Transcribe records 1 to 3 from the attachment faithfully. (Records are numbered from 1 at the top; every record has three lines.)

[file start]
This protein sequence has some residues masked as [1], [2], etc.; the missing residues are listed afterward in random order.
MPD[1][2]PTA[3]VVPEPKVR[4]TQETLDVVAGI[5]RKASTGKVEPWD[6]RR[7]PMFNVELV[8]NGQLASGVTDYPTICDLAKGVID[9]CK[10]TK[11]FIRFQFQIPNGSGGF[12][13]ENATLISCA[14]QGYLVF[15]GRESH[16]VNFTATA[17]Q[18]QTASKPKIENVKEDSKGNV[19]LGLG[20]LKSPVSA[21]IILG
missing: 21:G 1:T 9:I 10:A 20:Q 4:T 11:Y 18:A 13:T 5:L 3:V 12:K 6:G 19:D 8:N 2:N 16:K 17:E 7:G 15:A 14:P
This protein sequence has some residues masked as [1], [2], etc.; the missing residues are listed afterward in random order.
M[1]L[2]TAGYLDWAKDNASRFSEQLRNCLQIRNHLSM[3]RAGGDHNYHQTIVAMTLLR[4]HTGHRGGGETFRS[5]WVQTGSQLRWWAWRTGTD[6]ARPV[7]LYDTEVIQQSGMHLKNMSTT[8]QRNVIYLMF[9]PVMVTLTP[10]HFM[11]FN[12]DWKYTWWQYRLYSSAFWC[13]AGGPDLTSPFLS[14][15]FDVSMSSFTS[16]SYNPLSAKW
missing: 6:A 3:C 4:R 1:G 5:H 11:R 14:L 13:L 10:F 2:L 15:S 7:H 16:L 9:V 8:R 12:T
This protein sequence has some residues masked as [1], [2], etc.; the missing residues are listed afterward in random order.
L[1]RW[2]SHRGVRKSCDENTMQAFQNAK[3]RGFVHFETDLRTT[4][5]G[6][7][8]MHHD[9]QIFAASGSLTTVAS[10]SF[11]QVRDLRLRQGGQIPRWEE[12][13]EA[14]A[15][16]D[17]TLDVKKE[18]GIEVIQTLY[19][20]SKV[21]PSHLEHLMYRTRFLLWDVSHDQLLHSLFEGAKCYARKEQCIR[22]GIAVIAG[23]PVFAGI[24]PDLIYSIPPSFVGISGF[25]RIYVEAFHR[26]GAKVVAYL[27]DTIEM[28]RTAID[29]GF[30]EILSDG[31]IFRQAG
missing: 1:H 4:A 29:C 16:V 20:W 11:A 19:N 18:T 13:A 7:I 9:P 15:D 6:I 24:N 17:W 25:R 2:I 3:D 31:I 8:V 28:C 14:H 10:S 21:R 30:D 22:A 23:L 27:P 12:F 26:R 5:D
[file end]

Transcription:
This protein sequence has some residues masked as [1], [2], etc.; the missing residues are listed afterward in random order.
MPD[1][2]PTA[3]VVPEPKVR[4]TQETLDVVAGI[5]RKASTGKVEPWD[6]RR[7]PMFNVELV[8]NGQLASGVTDYPTICDLAKGVID[9]CK[10]TK[11]FIRFQFQIPNGSGGF[12][13]ENATLISCA[14]QGYLVF[15]GRESH[16]VNFTATA[17]Q[18]QTASKPKIENVKEDSKGNV[19]LGLG[20]LKSPVSA[21]IILG
missing: 21:G 1:T 9:I 10:A 20:Q 4:T 11:Y 18:A 13:T 5:L 3:V 12:K 6:G 19:D 8:N 2:N 16:K 17:E 7:G 15:A 14:P
This protein sequence has some residues masked as [1], [2], etc.; the missing residues are listed afterward in random order.
M[1]L[2]TAGYLDWAKDNASRFSEQLRNCLQIRNHLSM[3]RAGGDHNYHQTIVAMTLLR[4]HTGHRGGGETFRS[5]WVQTGSQLRWWAWRTGTD[6]ARPV[7]LYDTEVIQQSGMHLKNMSTT[8]QRNVIYLMF[9]PVMVTLTP[10]HFM[11]FN[12]DWKYTWWQYRLYSSAFWC[13]AGGPDLTSPFLS[14][15]FDVSMSSFTS[16]SYNPLSAKW
missing: 6:A 3:C 4:R 1:G 5:H 11:R 14:L 13:L 10:F 2:L 15:S 7:H 16:L 9:V 8:R 12:T
This protein sequence has some residues masked as [1], [2], etc.; the missing residues are listed afterward in random order.
L[1]RW[2]SHRGVRKSCDENTMQAFQNAK[3]RGFVHFETDLRTT[4][5]G[6][7][8]MHHD[9]QIFAASGSLTTVAS[10]SF[11]QVRDLRLRQGGQIPRWEE[12][13]EA[14]A[15][16]D[17]TLDVKKE[18]GIEVIQTLY[19][20]SKV[21]PSHLEHLMYRTRFLLWDVSHDQLLHSLFEGAKCYARKEQCIR[22]GIAVIAG[23]PVFAGI[24]PDLIYSIPPSFVGISGF[25]RIYVEAFHR[26]GAKVVAYL[27]DTIEM[28]RTAID[29]GF[30]EILSDG[31]IFRQAG
missing: 1:H 4:A 29:C 16:V 20:W 11:A 19:N 18:T 13:A 7:I 9:P 15:D 6:I 24:N 17:W 25:R 2:I 3:D 31:I 8:V 28:C 14:H 10:S 21:R 30:D 22:A 23:L 27:P 12:F 26:R 5:D